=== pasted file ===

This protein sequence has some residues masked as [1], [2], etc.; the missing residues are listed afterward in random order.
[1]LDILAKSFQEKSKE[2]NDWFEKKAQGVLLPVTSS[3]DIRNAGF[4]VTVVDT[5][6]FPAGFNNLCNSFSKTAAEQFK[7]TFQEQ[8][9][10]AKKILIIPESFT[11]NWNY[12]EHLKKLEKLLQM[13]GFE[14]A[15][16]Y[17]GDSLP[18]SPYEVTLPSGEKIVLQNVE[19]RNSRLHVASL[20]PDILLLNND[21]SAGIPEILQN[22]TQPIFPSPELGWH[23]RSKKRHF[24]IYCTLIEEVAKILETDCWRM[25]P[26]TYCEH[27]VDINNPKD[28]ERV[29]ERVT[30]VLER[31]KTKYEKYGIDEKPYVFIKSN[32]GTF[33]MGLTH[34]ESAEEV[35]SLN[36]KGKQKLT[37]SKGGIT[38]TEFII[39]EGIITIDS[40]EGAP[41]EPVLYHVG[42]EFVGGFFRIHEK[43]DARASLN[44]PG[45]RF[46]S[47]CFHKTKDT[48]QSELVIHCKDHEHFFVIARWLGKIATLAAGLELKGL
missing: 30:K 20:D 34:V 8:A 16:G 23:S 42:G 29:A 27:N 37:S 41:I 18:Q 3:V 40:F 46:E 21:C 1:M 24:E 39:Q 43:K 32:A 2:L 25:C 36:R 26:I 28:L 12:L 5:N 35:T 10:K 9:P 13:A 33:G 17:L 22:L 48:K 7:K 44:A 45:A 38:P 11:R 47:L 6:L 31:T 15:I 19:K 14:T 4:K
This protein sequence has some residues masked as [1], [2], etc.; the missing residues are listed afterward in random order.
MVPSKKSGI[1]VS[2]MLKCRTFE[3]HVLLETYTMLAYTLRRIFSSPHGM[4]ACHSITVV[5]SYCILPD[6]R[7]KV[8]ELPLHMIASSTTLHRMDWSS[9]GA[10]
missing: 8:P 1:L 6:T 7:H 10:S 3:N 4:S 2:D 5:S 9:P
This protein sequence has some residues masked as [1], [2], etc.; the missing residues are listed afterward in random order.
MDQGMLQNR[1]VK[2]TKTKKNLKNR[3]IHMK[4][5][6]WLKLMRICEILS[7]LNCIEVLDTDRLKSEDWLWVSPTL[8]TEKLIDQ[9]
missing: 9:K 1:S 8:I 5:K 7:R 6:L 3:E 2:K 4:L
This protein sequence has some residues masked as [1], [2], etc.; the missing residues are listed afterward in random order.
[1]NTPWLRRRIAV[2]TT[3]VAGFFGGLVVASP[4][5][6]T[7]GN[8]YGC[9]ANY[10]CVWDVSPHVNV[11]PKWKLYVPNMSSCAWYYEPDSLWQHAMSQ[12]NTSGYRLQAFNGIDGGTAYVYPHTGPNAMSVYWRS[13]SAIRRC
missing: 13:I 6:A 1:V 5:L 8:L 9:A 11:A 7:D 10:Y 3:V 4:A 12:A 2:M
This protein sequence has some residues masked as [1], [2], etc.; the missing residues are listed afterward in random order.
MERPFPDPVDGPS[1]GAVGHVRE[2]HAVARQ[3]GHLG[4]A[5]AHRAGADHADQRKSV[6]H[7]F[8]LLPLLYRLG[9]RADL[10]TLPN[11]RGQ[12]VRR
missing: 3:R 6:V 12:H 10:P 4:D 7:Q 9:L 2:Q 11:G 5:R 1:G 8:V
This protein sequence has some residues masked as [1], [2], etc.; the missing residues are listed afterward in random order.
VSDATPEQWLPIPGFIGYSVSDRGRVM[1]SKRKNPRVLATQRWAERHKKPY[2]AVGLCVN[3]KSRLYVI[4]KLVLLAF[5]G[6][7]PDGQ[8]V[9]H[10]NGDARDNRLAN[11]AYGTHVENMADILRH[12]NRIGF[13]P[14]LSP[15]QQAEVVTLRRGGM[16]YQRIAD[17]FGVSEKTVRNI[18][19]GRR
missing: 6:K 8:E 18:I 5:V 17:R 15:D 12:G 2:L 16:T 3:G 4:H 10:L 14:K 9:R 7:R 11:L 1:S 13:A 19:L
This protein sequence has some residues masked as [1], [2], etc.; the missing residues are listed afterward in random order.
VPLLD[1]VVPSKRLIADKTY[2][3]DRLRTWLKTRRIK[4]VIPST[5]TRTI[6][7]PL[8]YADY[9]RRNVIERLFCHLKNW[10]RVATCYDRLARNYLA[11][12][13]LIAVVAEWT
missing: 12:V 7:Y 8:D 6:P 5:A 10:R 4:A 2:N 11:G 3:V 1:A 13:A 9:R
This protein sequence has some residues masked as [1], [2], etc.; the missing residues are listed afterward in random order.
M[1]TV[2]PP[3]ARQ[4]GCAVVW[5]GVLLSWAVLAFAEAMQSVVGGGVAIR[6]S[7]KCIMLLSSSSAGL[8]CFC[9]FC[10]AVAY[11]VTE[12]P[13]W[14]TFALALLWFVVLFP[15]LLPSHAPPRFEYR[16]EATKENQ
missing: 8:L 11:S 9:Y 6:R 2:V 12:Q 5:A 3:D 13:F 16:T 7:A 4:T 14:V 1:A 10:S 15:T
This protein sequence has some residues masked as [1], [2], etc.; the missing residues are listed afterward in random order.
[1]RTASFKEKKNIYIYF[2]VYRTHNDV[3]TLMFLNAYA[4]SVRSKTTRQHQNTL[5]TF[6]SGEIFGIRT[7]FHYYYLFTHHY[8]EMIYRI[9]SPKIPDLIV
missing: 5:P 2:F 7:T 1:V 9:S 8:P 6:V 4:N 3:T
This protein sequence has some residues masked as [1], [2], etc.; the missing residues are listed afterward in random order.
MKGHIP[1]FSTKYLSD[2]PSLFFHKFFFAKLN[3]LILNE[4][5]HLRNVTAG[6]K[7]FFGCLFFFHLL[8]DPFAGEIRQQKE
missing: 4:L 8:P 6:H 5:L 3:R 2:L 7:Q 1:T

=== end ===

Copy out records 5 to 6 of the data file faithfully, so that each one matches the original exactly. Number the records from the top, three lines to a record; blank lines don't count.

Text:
This protein sequence has some residues masked as [1], [2], etc.; the missing residues are listed afterward in random order.
MERPFPDPVDGPS[1]GAVGHVRE[2]HAVARQ[3]GHLG[4]A[5]AHRAGADHADQRKSV[6]H[7]F[8]LLPLLYRLG[9]RADL[10]TLPN[11]RGQ[12]VRR
missing: 3:R 6:V 12:H 10:P 4:D 7:Q 9:L 2:Q 11:G 5:R 1:G 8:V
This protein sequence has some residues masked as [1], [2], etc.; the missing residues are listed afterward in random order.
VSDATPEQWLPIPGFIGYSVSDRGRVM[1]SKRKNPRVLATQRWAERHKKPY[2]AVGLCVN[3]KSRLYVI[4]KLVLLAF[5]G[6][7]PDGQ[8]V[9]H[10]NGDARDNRLAN[11]AYGTHVENMADILRH[12]NRIGF[13]P[14]LSP[15]QQAEVVTLRRGGM[16]YQRIAD[17]FGVSEKTVRNI[18][19]GRR
missing: 6:K 8:E 18:I 5:V 17:R 15:D 12:G 2:L 16:T 3:G 4:H 10:L 14:K 9:R 7:R 11:L 1:S 13:A 19:L